Over a million developers have joined DZone.
{{announcement.body}}
{{announcement.title}}

Multiple Datacenter Replication With InfluxDB

DZone's Guide to

Multiple Datacenter Replication With InfluxDB

Learn the most basic patterns for replicating data between two different clusters of InfluxEnterprise so that you can go forth and replicate.

· Database Zone
Free Resource

Read why times series is the fastest growing database category.

Disaster recovery and multi-datacenter replication of InfluxDB and Kapacitor are two frequently asked-about topics. In this post, I cover some of the suggested patterns for accomplishing this. Additionally, I will discuss the pros and cons of each approach and how they can be combined.

In general, there are two patterns that can be used for multi-datacenter replication of data into InfluxDB. The first is to replicate data upon ingest into InfluxDB to the second datacenter cluster. The second pattern is to replicate data from one cluster to another cluster on the backend.

Replication on Ingest

The first set of patterns to discuss is the replication of data upon ingestion to InfluxDB. This is probably the easiest to set up and the most useful for all new data that is coming into our cluster from external sources. Most of these patterns rely in some form on Telegraf.

Telegraf is the Swiss Army Knife of the TICK stack and can be used as an agent, as a data aggregator, or to help set up data ingest pipelines. Telegraf uses input and output plugins. There are about 100+ plugins as of the writing of this post. For a full discussion of Telegraf, please refer to the Telegraf docs.

In most cases, we recommend the use of Telegraf in almost all deployments of Influx. At the very least, Telegraf can be used to batch all write requests to the database, which is something you should always be sure to do.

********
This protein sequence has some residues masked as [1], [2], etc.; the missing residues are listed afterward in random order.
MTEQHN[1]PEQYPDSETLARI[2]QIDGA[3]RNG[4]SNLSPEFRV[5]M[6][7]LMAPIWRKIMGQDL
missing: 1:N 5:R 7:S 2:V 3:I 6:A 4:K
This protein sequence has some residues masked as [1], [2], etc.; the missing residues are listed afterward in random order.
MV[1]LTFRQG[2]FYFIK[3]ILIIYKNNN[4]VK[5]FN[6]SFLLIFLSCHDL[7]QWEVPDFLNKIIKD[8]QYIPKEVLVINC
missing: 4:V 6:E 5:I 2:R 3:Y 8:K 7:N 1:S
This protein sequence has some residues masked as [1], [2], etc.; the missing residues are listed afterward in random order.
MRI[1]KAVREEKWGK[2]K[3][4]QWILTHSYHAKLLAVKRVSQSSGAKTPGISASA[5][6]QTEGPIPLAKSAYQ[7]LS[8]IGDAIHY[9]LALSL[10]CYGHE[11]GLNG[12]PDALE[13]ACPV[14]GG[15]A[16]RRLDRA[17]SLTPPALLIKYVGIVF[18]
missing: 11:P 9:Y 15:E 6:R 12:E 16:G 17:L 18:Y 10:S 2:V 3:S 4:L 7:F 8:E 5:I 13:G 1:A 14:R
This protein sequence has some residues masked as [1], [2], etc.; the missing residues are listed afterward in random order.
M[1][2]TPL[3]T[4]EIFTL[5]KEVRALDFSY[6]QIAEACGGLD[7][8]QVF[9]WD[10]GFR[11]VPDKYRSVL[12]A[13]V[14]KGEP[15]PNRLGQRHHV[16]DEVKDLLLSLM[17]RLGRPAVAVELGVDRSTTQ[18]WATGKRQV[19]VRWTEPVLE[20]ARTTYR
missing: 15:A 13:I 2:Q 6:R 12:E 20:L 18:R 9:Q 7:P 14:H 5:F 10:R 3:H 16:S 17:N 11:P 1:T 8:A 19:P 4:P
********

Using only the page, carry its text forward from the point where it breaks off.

Telegraf

Figure 1: Telegraf replication

The first pattern to discuss is using Telegraf by itself to replicate all data upon ingest to both clusters. To set this up, we specify the URL of both clusters in the Telegraf config file. We are going to make use of the InfluxDB Telegraf output plugin. In the outputs.influxdb section, we would set the following:

## Cluster 1
[[outputs.influxdb]]
  urls = ["http://cluster1:8086"] # URL of the cluster load balancer
  database = "telegraf" # Name of the DB you want to write to
  retention_policy = "myRetentionPolicy"
  ## Write consistency (clusters only), can be: "any", "one", "quorum", "all"
  write_consistency = "any"
  timeout = "5s"
  content_encoding = "gzip"

## Cluster 2
[[outputs.influxdb]]
  urls = ["http://cluster2:8086"] # URL of the cluster load balancer
  database = "telegraf" # Name of the DB you want to write to
  retention_policy = "myRetentionPolicy"
  ## Write consistency (clusters only), can be: "any", "one", "quorum", "all"
  write_consistency = "any"
  timeout = "5s"
  content_encoding = "gzip"

This config specifies that we want to write to two separate InfluxDB clusters. One thing to note is that the URL you specify should either be the URL of a load balancer in front of the cluster or a list of the URLs of each datanode in the cluster. In this case, our config would look like this:

## Cluster 1
[[outputs.influxdb]]
  urls = ["http://Cluster1DataNode1:8086", 
	  "http://Cluster1DataNode2:8086"] # URLs of the cluster data Nodes
  database = "telegraf" # Name of the DB you want to write to
  retention_policy = "myRetentionPolicy"
  ## Write consistency (clusters only), can be: "any", "one", "quorum", "all"
  write_consistency = "any"
  timeout = "5s"
  content_encoding = "gzip"

## Cluster 2
[[outputs.influxdb]]
  urls = ["http://Cluster2DataNode1:8086", 
	  "http://Cluster2DataNode2:8086"] # URLs of the cluster data Nodes
  database = "telegraf" # Name of the DB you want to write to
  retention_policy = "myRetentionPolicy"
  ## Write consistency (clusters only), can be: "any", "one", "quorum", "all"
  write_consistency = "any"
  timeout = "5s"
  content_encoding = "gzip"

With a list of datanode URLs, Telegraf will write each batch to one of the URLs in the list — not to all of them. The DB will handle replicating each batch to the requisite datanodes.

## Cluster 1
[agent]
   metric_buffer_limit = 123456789 # Buffer size in bytes

This pattern is the easiest to set up. In the case of a network partition between Telegraf and the clusters, Telegraf will attempt to rewrite the failed writes. Additionally, it will store data to be written in an in-memory buffer. The size of this buffer can be configured in Telegraf.

When setting this value, you want to make sure that the buffer is big enough to hold data for a typical outage. A good rule of thumb is to set the buffer to hold an hour worth of data in case of failure. Obviously, if you are writing a lot of data, this may not be feasible. So set it accordingly. This buffer is not a durable write queue; if Telegraf fails or is shut down, the buffer is gone since it is in memory. So, what do we do if we need a durable write queue?